FOR STRENGTH-TRAINING SAVANTS, cardio can seem like a necessary evil. Listen to some guys around the gym and they make it sound like taking a mere lap around the block can eat away at your precious muscle or whittle your body into a marathoner’s gazelle build.
But if you’re trying to overhaul your current regimen and face a new kind of challenge, then keep reading and lace up (preferably in one of these
top running shoes). Whether you’ve been a strict lifter for years or you’re just a guy who’s never exercised before and wants to start pounding the pavement, consider this your blueprint for becoming a runner.
(Oh, and by the way: If you’re a muscle-bound guy trying to improve your cardiovascular fitness, there are plenty of lung-bursting, muscle-taxing,
non-traditional cardio workouts you can do. There’s a sweet spot for how much cardio to do without losing muscle. And, believe it or not, you can even run a marathon without sacrificing your hard-earned physique.)
Begin with the basics: Start slow
If you’ve never run more than a mile (and that was to pass gym class in high school), you need to start gradually, even if you’ve got excellent endurance from
CrossFit or MMA training. Your legs will need to acclimate to the repetitive pounding motion of road or trail running. You can experience shin splints (inflamed, irritated muscles, tendons, and/or bone tissue around your tibia) if you increase the intensity or distance of your runs too quickly. Shin splints can also occur if you’re flat-footed and running without orthotic support, have improper running form, or swap your terrain from a somewhat cushy treadmill to unforgiving asphalt or concrete. 2. Create a plan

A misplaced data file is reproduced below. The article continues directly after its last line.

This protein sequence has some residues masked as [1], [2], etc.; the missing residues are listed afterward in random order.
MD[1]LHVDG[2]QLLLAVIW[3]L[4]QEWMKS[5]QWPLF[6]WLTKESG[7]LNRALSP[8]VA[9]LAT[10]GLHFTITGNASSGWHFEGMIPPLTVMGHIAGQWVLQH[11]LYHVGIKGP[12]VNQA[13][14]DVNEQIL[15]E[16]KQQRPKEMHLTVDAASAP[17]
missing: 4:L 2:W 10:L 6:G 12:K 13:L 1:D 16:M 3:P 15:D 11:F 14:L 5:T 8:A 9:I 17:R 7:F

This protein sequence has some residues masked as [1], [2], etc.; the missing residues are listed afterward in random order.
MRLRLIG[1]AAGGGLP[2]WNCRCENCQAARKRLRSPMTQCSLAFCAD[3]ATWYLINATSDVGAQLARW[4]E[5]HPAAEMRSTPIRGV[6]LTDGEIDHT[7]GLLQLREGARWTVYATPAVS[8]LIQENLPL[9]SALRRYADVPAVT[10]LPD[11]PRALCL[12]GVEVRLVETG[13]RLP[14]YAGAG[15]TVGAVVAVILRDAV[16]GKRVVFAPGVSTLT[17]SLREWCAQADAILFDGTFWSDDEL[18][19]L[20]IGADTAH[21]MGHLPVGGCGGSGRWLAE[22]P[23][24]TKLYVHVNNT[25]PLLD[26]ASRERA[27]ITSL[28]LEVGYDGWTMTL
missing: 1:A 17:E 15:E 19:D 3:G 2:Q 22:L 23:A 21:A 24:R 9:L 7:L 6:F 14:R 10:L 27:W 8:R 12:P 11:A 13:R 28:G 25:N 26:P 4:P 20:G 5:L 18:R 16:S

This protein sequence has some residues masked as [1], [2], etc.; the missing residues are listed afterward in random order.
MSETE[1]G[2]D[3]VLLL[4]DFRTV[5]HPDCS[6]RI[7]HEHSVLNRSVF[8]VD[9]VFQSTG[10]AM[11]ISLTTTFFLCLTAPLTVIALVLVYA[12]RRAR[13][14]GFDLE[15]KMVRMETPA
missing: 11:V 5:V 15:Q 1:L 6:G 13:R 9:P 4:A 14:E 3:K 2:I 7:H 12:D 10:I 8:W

We’ll say it: You will enjoy running a lot more if you have a plan, and a resource to help get you through it.
You can find a run coach who can put you through your paces once or twice a week and come up with a personalized training plan to follow. (
Road Runners Club of America is a great resource for locating experts in your area). If there are running clubs near you, consider joining up for a few sessions, because experienced folks can help encourage you through your beginner stages.
On a budget? You can download the
Nike+ Run Club App and use its four-week Get Started program. It’ll take the guess work out of creating a training regimen by suggesting different types of runs*, as well as incorporating Nike+ Training Club workouts to supplement your training in order to build the necessary strength, mobility, and agility. Some other notable running apps include RunKeeper, which offers training plans crafted by running experts, and Couch-to-5K, which helps new runners prevent injury by easing into training with a few 30-minute workouts per week (a virtual coach also gives you cues about your training mid-workout). 3. Don’t stop strength training